Time reversal and spatial inversion are two key symmetries for conventional Bardeen–Cooper–Schrieffer (BCS) superconductivity1. Breaking inversion symmetry can lead to mixed-parity Cooper pairing and unconventional superconducting properties1,2,3,4,5. Two-dimensional (2D) NbSe2 has emerged as a new non-centrosymmetric superconductor with the unique out-of-plane or Ising spin–orbit coupling (SOC)6,7,8,9. Here we report the observation of an unusual continuous paramagnetic-limited superconductor–normal metal transition in 2D NbSe2. Using tunelling spectroscopy under high in-plane magnetic fields, we observe a continuous closing of the superconducting gap at the upper critical field at low temperatures, in stark contrast to the abrupt first-order transition observed in BCS thin-film superconductors10,11,12. The paramagnetic-limited continuous transition arises from a large spin susceptibility of the superconducting phase due to the Ising SOC. The result is further supported by self-consistent mean-field calculations based on the ab initio band structure of 2D NbSe2. Our findings establish 2D NbSe2 as a promising platform to explore novel spin-dependent superconducting phenomena and device concepts1, such as equal-spin Andreev reflection13 and topological superconductivity14,15,16.
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This research was supported by the ARO Award W911NF-17-1-0605 for the sample and device fabrication and the US Department of Energy, Office of Basic Energy Sciences contract no. DESC0013883 for the tunelling spectroscopy measurements. A portion of this work was performed at the NHMFL, which is supported by National Science Foundation (NSF) Cooperative Agreement no. DMR-1644779 and the State of Florida. The work in Hong Kong was supported by the Croucher Foundation, the Dr. Tai-chin Lo Foundation and the Hong Kong Research Grants Council through HKUST3/CRF/13 G, C6026-16W and 16324216. The work in Lausanne was supported by the Swiss National Science Foundation. We also acknowledge support from the NSF under Award nos DMR-1645901 (E.S.), DMR-1420451 (K.K.) and DMR-1410407 (Z.W.) and a David and Lucille Packard Fellowship and a Sloan Fellowship (K.F.M.).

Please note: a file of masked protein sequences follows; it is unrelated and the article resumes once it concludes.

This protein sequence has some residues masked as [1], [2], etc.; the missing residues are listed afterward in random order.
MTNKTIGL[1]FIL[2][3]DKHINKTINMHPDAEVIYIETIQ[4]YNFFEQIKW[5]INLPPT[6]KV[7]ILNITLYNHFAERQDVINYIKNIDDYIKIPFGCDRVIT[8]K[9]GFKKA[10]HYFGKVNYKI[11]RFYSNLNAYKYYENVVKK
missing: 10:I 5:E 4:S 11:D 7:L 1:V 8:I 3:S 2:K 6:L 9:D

About this article
Communications Physics (2018)